A chemical compound in the humble garlic can neutralise resistant bacteria by paralysing their communication system, scientists say.
Bacteria are developing resistance at an alarming pace, and aggressive multi-resistant infections constitute an increasing health problem all over the world, researchers said.
Tim Holm Jakobsen, from University of Copenhagen, said that ajoene - the substance present in garlic - specifically prevents the bacteria from secreting the toxin rhamnolipid which destroys white blood cells in the body.
White blood cells are indispensable because they play a crucial role in the immune defence system, not only warding off infection, but also killing bacteria, he said.
When bacteria clump together in what is known as biofilm - where they surround themselves with a tough film of organic materials - they become resistant to antibiotics.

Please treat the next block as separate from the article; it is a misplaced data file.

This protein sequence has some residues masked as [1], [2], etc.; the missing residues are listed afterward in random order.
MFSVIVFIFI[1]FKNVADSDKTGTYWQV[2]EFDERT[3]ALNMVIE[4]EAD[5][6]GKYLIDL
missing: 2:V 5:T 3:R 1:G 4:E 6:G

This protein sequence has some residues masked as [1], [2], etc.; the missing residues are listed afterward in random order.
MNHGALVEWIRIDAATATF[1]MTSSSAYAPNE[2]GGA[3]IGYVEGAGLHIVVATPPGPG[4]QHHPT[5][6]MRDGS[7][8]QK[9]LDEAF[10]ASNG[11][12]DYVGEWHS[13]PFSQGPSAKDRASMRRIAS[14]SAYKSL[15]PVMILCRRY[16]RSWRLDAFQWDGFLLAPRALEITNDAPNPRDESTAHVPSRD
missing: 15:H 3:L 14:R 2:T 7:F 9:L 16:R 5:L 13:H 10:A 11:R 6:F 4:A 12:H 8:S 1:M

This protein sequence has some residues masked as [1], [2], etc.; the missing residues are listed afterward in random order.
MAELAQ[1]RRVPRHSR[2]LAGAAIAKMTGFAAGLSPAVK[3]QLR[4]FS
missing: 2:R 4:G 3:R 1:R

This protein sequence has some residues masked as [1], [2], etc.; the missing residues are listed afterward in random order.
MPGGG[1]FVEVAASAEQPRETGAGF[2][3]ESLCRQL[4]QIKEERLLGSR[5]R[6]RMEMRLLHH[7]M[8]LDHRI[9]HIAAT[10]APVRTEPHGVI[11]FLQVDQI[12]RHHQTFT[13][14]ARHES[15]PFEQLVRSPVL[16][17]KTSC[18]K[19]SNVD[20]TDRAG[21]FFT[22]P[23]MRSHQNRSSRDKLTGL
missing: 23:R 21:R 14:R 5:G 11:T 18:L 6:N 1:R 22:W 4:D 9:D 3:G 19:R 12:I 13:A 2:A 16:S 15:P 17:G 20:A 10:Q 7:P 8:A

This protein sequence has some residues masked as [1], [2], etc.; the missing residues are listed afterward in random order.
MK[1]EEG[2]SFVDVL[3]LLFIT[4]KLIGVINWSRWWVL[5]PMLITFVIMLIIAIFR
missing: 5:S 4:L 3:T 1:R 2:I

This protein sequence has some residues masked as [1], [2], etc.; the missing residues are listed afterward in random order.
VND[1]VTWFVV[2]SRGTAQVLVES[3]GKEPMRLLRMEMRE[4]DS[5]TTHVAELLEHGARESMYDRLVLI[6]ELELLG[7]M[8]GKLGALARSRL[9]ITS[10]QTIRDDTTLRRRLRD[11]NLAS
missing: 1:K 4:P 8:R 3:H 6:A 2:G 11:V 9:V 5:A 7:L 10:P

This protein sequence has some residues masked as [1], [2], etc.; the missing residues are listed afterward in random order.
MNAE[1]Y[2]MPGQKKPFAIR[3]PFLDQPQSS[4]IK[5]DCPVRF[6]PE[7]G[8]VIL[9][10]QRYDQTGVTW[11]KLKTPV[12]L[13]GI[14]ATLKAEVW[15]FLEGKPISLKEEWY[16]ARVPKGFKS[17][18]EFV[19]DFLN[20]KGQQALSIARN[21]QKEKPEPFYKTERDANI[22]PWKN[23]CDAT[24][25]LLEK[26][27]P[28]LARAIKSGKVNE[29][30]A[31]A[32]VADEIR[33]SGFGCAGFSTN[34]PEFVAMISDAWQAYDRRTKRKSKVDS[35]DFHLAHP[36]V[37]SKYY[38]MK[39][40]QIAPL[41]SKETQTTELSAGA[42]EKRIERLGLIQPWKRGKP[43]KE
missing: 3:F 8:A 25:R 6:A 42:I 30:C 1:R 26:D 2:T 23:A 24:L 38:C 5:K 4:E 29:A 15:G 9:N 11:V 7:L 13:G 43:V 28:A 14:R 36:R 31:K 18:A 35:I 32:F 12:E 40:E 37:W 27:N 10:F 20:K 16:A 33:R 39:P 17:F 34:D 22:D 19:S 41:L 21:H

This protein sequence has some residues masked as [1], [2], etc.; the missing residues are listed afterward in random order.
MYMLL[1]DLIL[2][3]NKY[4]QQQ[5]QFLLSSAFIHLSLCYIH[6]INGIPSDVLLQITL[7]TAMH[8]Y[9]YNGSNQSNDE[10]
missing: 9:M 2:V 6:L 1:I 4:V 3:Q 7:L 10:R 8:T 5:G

Researchers have been devoting much of their attention to Pseudomonas aeruginosa bacteria, which cause infections in patients with chronic leg ulcers, for example, and in the lungs of patients suffering from cystic fibrosis.
"Ajoene supports and improves treatment with conventional antibiotics. We have clearly demonstrated this on biofilm cultivated in the laboratory and in trials involving mice," Jakobsen said.
"When we add antibiotics to biofilm they have very little effect, and ajoene alone barely makes any difference. It is only when the two are combined that something significant happens," Jakobsen added.
Combination treatment with ajoene and antibiotics kills more than 90 per cent of the normally virulent biofilm, he said.
From a technical perspective, the ajoene blocks the communication system - known as Quorum Sensing - in the bacteria, which is used for purposes including creating infection.
"Garlic contains so little ajoene that you would need to eat around 50 a day to achieve the desired effect. This means we have to pick up the ball from Mother Nature and run with it," Jakobsen said.